I started to write this post in our local hospice on Wednesday of Holy Week.
Don’t worry, I’m not at death’s door or anywhere near. I’m waiting for Mel who is having her regular family support appointment here. Then we will be driving up to The Royal Marsden Hospital in London to talk to a researcher about a cancer genetics study which I’ve been invited to take part in.
Sitting in the hospice has prompted me to reflect on how I am coping. After all, I am likely to spend more time here in the future – it may also be the place where I will eventually die.
I have now finished my cycles of ‘early chemotherapy’ plus two courses of radiotherapy. On the positive side, my PSA has come down from the 300’s to the teens. On the less positive side, the news from my latest CT Scan was mixed. Some mets (tumours) have shrunk, some have grown, and there are some new ones. Not quite the spectacular success I had hoped for.
The side-effects of chemo are fading, although some less than others and I am wondering if the tingling I feel in my tongue and fingers might be permanent. The pain in my pelvis has returned after my first course of radiotherapy had successfully knocked it on the head. Back pains are also more established.
One of the intriguing questions now focuses around which of my current symptoms are because of chemo and which are there because of the cancer. My month signed-off work is drawing to a close and I need to decide if I feel well enough to go back.
The biggest challenge is a psychological one.
I have completed the initial treatment which was recommended when I was first diagnosed and now almost all of it will stop. From having appointments once or twice a week for treatment, blood tests, scans and consultations, I now enter a new phase in which I will only see someone every 2or 3 months. As long as my PSA keeps down, I won’t need the more intense treatments. When it starts rising again, my oncologist will talk with me about what’s next.
This should make me happy and indeed I am happy to have finished chemo. I am happy that my PSA numbers have come down. I am happy that I should be able to live a relatively normally for a while…
...but I’m also scared.
While the treatment was full-on, it felt like everything was being done to fight the cancer, so I felt like I was fighting it too. Now that I am entering a more relaxed stage, I feel like I have been parked in a side bay. I feel quite alone and in danger of slipping into depression. Getting over the initial shock, fighting the cancer and being determined not to give up has kept me going for the last 6 months. Over the last few weeks I have started to feel this determination ebbing away.
It makes me reflect on the psychological stages of living with cancer. For me, they have been as follows:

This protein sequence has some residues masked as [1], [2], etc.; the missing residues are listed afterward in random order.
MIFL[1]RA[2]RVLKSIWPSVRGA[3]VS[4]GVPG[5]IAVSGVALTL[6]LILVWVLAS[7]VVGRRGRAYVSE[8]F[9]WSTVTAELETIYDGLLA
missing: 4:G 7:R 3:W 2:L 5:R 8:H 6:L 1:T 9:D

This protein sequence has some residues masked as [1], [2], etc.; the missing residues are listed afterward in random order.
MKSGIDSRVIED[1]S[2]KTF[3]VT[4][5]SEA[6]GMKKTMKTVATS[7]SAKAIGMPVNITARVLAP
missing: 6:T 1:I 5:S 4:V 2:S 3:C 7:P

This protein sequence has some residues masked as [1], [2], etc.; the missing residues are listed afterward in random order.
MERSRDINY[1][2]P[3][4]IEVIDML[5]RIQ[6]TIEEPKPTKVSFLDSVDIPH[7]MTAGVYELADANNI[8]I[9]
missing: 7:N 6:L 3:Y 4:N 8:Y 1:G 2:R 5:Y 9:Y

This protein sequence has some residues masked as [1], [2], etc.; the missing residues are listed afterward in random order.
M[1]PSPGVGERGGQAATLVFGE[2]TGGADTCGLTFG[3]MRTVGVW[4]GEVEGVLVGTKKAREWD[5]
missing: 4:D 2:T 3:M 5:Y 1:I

Chapter 1: Initial shock
The panoply of tests, scans and biopsies to see how far it had spread; waiting for the results; the mixture of shock, denial and endless questions when they came back; slowly adapting life expectations, plans, hopes and dreams as reality sets in; telling family, friends & work colleagues and managing their reactions to the shocking news.
Chapter 2: Full steam ahead
Getting used to hormone therapy, radiotherapy and the cycles of chemo; the regular round of doctors, nurses and specialists asking me how I am coping; the hope that the inconvenience and side-effects are all worth it; the determination to get through each day, each cycle, each phase and carry on with life as fully as possible.
Now I’m in Chapter 3
I’m not sure what to call it yet but it feels like a big let-down. Apart from the hormone implants, I will have nothing to steel myself for. Every few months I will have a blood test and wait with baited breath to see if my PSA has started to rise. The intensity of chapters 1&2 and the adrenalin which went with them is gone. Its bit like the morning after a great party, when everything is silent, and you are on your own again, nursing a mild hangover.
I have already seen the clouds of depression circling overhead. I am less likely now to respond to messages from friends, preferring to be on my own. That’s not helped by feeling tired all the time. It would be so easy to slip into the deep padded cushions of apathy and give up. I have suffered depression before, and I know the signs.
The challenge is to adapt to this new pattern without succumbing to the cloud’s dark shadows – to take advantage of the lull in treatments – to live a little more instead of a little less.
I finished writing this post in the afterglow of Easter.
Circumstances did not allow me to join in the events of the Passion this year. Maundy Thursday was spent at the Royal Marsden Hospital and Good Friday driving back to Dorset. But yesterday in our village church, the joy of the resurrection broke through the gloom. I found myself looking at the stained-glass window of the risen Christ, knowing that now is the time when our faith bears fruit. After everything was thrown at him on the cross; after he was laid in a dark, lonely tomb; after all hope was lost, he rose again! Life once more entered the darkness and dispelled it with light.
His resurrection gives me hope. I will not succumb to the dark clouds and I will ask God to raise me up again for this next chapter. Above all, I will remember his resurrection promise, “And surely I am with you always, even to the end of the age.”